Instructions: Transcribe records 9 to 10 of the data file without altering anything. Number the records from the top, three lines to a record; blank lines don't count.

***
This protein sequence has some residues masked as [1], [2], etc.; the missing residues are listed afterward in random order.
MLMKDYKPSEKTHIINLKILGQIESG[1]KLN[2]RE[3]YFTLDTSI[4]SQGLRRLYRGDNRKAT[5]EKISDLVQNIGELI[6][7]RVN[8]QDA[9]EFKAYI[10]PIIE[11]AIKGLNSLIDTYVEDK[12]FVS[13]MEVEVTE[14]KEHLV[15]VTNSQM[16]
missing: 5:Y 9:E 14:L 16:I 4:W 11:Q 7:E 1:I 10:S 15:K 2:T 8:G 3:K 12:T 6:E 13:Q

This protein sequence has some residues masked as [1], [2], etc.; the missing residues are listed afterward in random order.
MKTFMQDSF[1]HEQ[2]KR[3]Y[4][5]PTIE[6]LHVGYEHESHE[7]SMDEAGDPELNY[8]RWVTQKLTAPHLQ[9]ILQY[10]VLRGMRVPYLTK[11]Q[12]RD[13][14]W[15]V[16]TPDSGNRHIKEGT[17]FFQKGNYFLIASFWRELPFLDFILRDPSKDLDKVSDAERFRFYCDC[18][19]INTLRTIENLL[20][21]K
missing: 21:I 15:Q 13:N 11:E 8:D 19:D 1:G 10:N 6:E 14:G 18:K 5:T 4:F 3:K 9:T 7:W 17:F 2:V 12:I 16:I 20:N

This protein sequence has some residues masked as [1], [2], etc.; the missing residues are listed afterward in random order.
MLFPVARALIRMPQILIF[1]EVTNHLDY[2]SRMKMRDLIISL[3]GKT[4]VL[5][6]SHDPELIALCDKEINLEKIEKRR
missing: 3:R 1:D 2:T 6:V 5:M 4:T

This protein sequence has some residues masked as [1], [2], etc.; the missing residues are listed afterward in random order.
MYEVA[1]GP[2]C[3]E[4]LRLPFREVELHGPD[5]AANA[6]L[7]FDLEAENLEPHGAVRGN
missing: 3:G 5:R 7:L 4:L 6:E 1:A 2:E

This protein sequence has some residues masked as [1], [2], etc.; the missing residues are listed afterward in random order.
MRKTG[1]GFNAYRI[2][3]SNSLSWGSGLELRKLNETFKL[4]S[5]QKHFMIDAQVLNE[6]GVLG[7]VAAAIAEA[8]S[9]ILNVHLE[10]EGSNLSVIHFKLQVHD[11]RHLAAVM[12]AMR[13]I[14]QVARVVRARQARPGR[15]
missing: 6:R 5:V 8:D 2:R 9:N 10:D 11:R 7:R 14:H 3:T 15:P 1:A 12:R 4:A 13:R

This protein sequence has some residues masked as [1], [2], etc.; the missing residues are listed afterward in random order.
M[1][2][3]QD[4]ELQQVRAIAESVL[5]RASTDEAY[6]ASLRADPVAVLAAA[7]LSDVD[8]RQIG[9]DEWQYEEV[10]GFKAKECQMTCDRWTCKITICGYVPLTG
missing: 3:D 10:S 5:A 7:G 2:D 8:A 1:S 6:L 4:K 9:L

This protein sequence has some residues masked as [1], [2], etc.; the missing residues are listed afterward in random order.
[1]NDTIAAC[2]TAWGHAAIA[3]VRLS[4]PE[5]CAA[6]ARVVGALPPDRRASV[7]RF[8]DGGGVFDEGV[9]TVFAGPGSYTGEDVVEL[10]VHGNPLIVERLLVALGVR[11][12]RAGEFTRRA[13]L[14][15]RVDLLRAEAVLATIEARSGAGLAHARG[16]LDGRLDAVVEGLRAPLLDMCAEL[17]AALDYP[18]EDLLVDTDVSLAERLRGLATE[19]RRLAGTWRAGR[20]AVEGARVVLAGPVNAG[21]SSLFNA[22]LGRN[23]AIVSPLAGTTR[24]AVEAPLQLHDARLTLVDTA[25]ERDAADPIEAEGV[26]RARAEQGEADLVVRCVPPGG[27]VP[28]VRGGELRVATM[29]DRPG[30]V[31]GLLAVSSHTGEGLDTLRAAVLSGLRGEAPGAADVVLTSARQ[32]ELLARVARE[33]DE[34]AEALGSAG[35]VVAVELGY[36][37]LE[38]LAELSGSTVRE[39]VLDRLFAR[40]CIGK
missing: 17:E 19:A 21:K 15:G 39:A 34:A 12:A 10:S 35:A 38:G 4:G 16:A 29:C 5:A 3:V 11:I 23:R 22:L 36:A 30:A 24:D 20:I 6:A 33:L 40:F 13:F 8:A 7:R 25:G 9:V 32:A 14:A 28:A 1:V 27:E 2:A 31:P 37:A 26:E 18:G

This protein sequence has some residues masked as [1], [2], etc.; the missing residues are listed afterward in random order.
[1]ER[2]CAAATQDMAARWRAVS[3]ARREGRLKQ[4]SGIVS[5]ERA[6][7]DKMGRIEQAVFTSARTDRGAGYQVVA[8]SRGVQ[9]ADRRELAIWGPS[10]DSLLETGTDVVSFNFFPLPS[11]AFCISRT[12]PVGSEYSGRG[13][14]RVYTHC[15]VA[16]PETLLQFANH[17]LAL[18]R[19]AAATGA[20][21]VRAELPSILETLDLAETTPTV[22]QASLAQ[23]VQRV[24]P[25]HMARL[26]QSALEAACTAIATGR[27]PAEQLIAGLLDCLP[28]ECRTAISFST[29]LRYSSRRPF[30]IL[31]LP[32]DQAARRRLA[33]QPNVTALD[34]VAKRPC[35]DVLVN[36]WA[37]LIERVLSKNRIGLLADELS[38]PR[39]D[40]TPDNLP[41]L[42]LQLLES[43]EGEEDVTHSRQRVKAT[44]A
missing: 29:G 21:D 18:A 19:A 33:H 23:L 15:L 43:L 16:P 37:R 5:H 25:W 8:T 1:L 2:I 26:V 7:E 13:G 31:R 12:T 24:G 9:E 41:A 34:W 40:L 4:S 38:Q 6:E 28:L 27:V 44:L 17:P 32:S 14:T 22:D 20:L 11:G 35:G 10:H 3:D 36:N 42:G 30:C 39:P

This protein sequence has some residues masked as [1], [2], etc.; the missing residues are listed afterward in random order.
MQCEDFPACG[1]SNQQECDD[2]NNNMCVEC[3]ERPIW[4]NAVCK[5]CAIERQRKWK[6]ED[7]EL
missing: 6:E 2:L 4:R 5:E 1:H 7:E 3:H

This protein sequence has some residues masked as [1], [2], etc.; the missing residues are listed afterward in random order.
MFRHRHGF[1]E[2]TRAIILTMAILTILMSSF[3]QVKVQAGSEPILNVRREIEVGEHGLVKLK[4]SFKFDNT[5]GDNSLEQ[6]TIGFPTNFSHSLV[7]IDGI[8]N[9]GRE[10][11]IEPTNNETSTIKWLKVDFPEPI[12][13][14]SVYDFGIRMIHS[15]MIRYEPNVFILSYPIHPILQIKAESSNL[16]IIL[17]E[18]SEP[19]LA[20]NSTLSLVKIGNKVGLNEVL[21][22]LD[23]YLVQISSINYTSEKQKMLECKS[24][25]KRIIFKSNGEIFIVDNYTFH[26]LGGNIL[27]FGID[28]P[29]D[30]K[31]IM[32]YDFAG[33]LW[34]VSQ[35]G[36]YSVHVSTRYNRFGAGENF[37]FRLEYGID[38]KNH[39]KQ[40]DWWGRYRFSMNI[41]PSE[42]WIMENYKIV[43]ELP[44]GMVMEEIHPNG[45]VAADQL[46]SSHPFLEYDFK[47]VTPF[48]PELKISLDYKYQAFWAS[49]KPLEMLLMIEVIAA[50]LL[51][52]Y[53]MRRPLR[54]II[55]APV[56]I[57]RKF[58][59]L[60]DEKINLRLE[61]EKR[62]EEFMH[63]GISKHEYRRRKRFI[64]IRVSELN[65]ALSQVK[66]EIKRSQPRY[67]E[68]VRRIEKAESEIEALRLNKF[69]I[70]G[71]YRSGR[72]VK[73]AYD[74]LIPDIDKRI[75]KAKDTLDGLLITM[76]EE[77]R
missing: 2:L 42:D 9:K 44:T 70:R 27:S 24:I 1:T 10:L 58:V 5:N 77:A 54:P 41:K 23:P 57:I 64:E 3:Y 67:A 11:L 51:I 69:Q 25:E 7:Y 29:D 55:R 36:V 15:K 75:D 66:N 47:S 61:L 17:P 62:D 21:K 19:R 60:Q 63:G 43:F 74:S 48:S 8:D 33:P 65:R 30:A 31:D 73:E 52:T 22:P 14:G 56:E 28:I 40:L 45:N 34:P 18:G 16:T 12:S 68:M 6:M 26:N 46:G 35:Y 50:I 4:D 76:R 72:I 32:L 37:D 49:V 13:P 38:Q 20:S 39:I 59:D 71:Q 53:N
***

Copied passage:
This protein sequence has some residues masked as [1], [2], etc.; the missing residues are listed afterward in random order.
MQCEDFPACG[1]SNQQECDD[2]NNNMCVEC[3]ERPIW[4]NAVCK[5]CAIERQRKWK[6]ED[7]EL
missing: 6:E 2:L 4:R 5:E 1:H 7:E 3:H

This protein sequence has some residues masked as [1], [2], etc.; the missing residues are listed afterward in random order.
MFRHRHGF[1]E[2]TRAIILTMAILTILMSSF[3]QVKVQAGSEPILNVRREIEVGEHGLVKLK[4]SFKFDNT[5]GDNSLEQ[6]TIGFPTNFSHSLV[7]IDGI[8]N[9]GRE[10][11]IEPTNNETSTIKWLKVDFPEPI[12][13][14]SVYDFGIRMIHS[15]MIRYEPNVFILSYPIHPILQIKAESSNL[16]IIL[17]E[18]SEP[19]LA[20]NSTLSLVKIGNKVGLNEVL[21][22]LD[23]YLVQISSINYTSEKQKMLECKS[24][25]KRIIFKSNGEIFIVDNYTFH[26]LGGNIL[27]FGID[28]P[29]D[30]K[31]IM[32]YDFAG[33]LW[34]VSQ[35]G[36]YSVHVSTRYNRFGAGENF[37]FRLEYGID[38]KNH[39]KQ[40]DWWGRYRFSMNI[41]PSE[42]WIMENYKIV[43]ELP[44]GMVMEEIHPNG[45]VAADQL[46]SSHPFLEYDFK[47]VTPF[48]PELKISLDYKYQAFWAS[49]KPLEMLLMIEVIAA[50]LL[51][52]Y[53]MRRPLR[54]II[55]APV[56]I[57]RKF[58][59]L[60]DEKINLRLE[61]EKR[62]EEFMH[63]GISKHEYRRRKRFI[64]IRVSELN[65]ALSQVK[66]EIKRSQPRY[67]E[68]VRRIEKAESEIEALRLNKF[69]I[70]G[71]YRSGR[72]VK[73]AYD[74]LIPDIDKRI[75]KAKDTLDGLLITM[76]EE[77]R
missing: 2:L 42:D 9:K 44:T 70:R 27:S 24:I 1:T 10:L 58:V 5:N 77:A 54:P 41:K 23:P 57:I 64:E 3:Y 67:A 11:L 51:I 69:Q 25:E 7:Y 29:D 55:R 36:V 15:K 75:D 66:N 47:S 61:L 17:P 62:D 21:K 19:R 60:Q 63:G 43:F 74:S 48:S 8:D 33:P 65:R 30:A 31:D 73:E 52:T 22:P 14:G 56:E 28:I 40:L 45:N 34:P 18:G 16:T 12:S 68:M 6:M 26:N 46:G 35:Y 50:I 4:D 76:R 72:I 32:L 37:D 49:V 13:P 38:Q 20:S 39:I 59:D 71:Q 53:N